Obviously, like all other businesses, banking has its purpose and an important role to play, but allowing the industry to determine terms and conditions at the expense of the masses is madness. In a true democratic system, these institutions should be held accountable like all other businesses, yet they receive preferential treatment by governments who bail them out in turbulent economic times caused by their own bad practices. To penalize victims rather than the offenders is not only ludicrous, but it’s a crime against decency and humanity.
As a new member of the EU, Cyprus quickly jumped on the gravy train and established the Cyprus Stock Exchange to play its part in this movement of globalization. The government and politicians hailed this as the result of a great foresight. The buzzword was “economic wealth for all”, and citizens were urged to rush out and purchase shares to help the nation grow into prosperity. That they did! Trusting their government, people bought shares, and as a result lost fortunes due to corruption.
Banks, industrialists, politicians, and those who had “insider trading connections” made millions from this financial honey trap, while Citizen Joe lost his savings, home and livelihood. To this day, nobody has been prosecuted or held accountable for the biggest financial scandal and fraud on the island. Profiteering, protected by vision-less governments, has gone too far!
As it stands, Cyprus today has become the most expensive county in Europe. The British slogan “Rip-Off Cyprus” has become a reality. Meanwhile the consumers are trapped and as victims of sheer greed, corruption and government incompetence, try to make ends meet against insurmountable odds.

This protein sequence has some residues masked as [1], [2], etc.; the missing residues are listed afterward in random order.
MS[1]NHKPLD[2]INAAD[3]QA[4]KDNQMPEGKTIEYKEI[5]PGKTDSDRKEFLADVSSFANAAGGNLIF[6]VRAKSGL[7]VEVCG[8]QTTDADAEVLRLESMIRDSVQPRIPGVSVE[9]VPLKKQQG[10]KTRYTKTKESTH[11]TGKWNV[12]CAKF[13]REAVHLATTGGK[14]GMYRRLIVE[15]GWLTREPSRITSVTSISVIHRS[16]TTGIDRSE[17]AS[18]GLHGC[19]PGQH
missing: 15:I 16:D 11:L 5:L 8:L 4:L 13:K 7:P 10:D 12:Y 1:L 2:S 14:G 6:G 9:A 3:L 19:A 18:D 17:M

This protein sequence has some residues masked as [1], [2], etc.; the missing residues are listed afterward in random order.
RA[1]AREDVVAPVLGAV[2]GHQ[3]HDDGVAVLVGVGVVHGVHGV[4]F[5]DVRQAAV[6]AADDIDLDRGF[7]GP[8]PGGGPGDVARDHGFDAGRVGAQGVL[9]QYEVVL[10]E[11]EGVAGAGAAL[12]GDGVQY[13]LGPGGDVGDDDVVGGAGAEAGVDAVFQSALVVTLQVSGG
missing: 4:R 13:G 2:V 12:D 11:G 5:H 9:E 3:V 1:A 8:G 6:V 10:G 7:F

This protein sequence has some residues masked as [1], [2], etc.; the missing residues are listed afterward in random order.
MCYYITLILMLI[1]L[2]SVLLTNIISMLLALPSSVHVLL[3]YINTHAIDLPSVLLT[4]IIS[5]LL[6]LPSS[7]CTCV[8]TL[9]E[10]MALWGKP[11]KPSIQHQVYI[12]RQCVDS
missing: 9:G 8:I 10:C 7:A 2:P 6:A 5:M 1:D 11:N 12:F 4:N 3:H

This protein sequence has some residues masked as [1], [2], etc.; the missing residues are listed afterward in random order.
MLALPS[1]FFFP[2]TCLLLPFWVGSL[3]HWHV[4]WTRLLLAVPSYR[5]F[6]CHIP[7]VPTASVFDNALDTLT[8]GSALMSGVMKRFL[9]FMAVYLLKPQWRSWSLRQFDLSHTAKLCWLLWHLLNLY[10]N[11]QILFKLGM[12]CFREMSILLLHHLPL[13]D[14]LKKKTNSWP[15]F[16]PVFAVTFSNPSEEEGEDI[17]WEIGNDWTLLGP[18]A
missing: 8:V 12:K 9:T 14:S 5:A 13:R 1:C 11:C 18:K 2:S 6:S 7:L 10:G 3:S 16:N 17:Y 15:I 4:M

At the moment, the overall public perception on the island is one of hopelessness. High-energy prices (a 40% increase since last year after the Marie explosion) have become unbearable, while food costs are no longer affordable; there also seems to be no ending to the rising unemployment, which has reached 11% with more than 45,000 people out of a job. There is zero growth in the economy, and 35% of all new homes remain unsold and empty while the construction industry is dead. Personal bankruptcies are on the rise with 900 convictions last year and hundreds of others in waiting. Poverty and hunger are now detectable in some parts of the island, while a silent sector in society has become destitute and lives in despair.
From a surplus position of the public purse, a squandering government had to borrow billions on the open market to cover the interest on its loans and operating costs. The nation is certainly suffering, but a lame government, instead of making sweeping changes in support of consumers and citizens at large, continues to play political shenanigans and dogmatic games; a most shameful act indeed!
Author of:
WHO SHALL GOVERN CYPRUS – Brussels or Nicosia? – Political analysis
ANDARTES – a revolutionary riveting novel
PORPHYRA in PURPLE – a metaphysical spellbinding novel
All books are available from: Bookshops, Barnes & Noble,,, Waterstone’s, Kindle and the Internet. Other published articles can be found on Google under “Vanishing Cyprus” or under “Andreas C Chrysafis”.